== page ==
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By: Alice Ahearn*

A friend told me recently how during a past national election season, their three-year-old son had been utterly absorbed by the whole process. He accompanied his parents while campaigning, played with election posters, and announced his voting intentions to anyone who would listen.

I think this is a wonderful example of how children are more engaged with the world around them than we might sometimes assume. It doesn’t matter that this toddler was much too young to vote; what’s so interesting is that, at this early age, he was already starting to learn the lesson that we continue to discover as we grow up: that participating in elections is vital and necessary for building a better future for everyone.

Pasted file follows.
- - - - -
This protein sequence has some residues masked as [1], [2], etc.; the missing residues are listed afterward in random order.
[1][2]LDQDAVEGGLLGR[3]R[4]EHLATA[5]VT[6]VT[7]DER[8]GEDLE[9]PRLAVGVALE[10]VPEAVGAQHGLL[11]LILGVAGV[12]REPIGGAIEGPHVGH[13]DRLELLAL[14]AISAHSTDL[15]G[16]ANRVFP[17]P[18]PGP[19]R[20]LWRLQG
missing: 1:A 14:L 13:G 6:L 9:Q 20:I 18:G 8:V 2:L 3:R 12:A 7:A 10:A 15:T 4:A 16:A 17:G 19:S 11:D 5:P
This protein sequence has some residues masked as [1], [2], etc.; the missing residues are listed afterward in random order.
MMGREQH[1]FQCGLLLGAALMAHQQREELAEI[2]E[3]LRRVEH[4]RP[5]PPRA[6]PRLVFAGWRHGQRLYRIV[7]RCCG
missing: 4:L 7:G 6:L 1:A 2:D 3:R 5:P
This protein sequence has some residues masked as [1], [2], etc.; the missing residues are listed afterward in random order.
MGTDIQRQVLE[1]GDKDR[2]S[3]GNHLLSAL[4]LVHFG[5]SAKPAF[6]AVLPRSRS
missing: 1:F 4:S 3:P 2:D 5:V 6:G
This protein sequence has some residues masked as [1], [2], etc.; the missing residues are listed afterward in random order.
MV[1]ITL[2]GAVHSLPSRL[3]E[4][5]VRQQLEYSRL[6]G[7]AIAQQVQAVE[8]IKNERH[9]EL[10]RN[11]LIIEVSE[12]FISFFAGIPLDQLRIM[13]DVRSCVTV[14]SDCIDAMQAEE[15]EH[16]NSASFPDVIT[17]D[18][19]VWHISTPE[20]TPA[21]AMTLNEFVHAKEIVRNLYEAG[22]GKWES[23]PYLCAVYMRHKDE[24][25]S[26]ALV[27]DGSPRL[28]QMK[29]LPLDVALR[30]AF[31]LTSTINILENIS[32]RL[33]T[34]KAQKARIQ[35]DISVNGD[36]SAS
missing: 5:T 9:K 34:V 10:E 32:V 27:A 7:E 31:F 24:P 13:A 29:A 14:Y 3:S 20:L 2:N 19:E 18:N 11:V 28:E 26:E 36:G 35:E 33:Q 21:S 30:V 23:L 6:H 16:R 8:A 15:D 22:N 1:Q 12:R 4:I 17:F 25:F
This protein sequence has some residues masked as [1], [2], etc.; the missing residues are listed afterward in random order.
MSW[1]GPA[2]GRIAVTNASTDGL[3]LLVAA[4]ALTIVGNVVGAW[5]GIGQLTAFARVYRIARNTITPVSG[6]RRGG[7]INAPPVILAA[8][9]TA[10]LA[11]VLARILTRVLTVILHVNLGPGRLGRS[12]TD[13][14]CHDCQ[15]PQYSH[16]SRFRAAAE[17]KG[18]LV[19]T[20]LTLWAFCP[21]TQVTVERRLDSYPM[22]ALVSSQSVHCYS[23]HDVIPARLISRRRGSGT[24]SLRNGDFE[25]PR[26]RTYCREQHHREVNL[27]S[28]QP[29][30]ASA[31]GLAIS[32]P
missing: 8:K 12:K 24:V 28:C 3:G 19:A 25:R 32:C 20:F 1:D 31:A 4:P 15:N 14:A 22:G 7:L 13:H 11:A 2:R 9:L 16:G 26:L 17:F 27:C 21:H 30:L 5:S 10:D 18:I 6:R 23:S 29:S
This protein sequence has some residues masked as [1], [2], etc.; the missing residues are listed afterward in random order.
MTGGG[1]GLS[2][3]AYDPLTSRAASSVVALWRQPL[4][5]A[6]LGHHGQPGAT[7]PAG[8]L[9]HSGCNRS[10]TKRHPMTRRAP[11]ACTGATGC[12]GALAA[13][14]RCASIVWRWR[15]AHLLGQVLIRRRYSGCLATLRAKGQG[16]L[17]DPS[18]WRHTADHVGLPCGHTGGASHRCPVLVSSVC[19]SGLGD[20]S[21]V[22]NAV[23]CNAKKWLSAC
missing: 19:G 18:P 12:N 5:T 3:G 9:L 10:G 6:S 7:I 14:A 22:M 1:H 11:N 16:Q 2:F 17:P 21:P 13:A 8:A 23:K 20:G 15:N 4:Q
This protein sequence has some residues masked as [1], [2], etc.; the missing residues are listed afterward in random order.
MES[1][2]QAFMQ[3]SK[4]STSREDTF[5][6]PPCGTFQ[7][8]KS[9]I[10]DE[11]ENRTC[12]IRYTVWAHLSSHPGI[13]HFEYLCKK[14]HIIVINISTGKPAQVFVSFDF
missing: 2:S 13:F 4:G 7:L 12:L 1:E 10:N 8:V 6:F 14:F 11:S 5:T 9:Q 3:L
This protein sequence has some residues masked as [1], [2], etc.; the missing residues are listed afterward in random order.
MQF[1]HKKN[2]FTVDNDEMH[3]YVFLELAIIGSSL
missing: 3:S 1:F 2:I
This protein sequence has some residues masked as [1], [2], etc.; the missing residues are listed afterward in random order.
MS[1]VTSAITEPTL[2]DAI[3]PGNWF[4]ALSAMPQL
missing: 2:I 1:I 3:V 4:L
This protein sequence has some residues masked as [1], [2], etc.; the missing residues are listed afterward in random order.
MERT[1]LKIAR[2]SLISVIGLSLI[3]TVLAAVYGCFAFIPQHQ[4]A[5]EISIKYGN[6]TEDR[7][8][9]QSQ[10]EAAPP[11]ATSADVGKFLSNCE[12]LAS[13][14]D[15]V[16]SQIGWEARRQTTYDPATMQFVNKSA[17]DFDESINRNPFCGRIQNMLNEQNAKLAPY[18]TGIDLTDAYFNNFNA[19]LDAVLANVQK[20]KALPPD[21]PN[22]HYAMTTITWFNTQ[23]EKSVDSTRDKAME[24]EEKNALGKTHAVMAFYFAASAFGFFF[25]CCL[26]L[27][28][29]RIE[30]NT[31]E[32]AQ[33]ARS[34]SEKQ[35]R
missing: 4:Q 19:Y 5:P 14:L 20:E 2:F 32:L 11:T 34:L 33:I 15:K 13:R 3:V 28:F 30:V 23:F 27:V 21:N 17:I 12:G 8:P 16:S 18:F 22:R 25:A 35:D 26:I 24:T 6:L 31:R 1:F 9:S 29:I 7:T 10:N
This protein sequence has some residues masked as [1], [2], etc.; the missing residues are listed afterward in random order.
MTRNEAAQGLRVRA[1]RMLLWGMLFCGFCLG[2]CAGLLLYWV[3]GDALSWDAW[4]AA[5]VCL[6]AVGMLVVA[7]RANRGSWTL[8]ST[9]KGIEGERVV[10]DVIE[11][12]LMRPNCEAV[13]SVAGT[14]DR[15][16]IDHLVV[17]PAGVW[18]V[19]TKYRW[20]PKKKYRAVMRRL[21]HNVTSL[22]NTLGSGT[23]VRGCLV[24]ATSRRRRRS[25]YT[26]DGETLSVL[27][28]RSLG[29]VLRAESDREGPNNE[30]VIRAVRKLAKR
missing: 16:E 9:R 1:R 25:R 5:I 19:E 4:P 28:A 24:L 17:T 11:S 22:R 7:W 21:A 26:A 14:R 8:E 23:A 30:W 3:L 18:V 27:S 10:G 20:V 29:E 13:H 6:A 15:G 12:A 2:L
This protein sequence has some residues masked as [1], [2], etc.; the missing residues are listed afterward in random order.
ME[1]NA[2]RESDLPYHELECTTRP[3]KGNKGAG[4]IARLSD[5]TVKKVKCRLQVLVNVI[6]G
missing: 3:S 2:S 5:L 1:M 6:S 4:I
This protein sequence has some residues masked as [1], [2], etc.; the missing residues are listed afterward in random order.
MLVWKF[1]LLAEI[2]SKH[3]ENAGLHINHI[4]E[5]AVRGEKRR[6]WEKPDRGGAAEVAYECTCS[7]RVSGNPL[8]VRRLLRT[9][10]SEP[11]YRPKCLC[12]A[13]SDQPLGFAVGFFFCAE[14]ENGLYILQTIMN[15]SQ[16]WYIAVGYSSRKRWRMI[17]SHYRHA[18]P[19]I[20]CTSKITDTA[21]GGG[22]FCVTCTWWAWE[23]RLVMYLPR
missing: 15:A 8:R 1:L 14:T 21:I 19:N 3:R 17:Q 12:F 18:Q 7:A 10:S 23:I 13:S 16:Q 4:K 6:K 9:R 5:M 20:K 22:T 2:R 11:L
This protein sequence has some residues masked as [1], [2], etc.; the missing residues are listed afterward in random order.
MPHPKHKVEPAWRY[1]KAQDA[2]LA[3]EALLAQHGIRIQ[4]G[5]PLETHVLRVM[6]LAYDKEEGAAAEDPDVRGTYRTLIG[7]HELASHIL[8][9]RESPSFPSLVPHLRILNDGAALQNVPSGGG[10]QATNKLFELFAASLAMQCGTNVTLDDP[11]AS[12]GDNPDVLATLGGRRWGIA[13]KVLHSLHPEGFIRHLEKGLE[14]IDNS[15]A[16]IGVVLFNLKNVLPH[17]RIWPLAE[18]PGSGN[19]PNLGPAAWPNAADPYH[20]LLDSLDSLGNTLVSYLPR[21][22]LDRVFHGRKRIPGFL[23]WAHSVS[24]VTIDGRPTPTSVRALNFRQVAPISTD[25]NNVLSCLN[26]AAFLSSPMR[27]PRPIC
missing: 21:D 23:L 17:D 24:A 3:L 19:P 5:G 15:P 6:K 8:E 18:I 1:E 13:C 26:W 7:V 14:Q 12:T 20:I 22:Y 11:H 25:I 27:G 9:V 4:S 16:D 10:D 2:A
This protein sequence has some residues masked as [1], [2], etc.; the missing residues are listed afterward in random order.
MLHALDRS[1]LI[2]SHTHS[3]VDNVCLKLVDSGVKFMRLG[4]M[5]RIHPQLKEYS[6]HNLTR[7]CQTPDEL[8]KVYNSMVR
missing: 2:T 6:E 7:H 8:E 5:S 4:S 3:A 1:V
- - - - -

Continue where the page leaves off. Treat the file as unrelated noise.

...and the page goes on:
Children learn very quickly; we should never underestimate their perception or understanding of their surroundings. Instead, if a child shows an interest in how society works, we should encourage and promote it. It doesn’t have to be in a complicated way; it can even be through play, as in this case. It’s endearing and charming, yes, but it’s also a crucial step in a child’s journey towards becoming a citizen who cares for others and participates fully in society.

Social issues don’t just affect adults; children feel the effects of inequality, discrimination and poverty too. And it’s in everyone’s interests that children understand that this is something that can be changed – because they’ll then be equipped with that knowledge as they grow up, and can act on it with their vote. So whether the outcome of any individual election is joyful or disheartening, encouraging your children to participate ultimately benefits everyone.

*Alice is a member of our team

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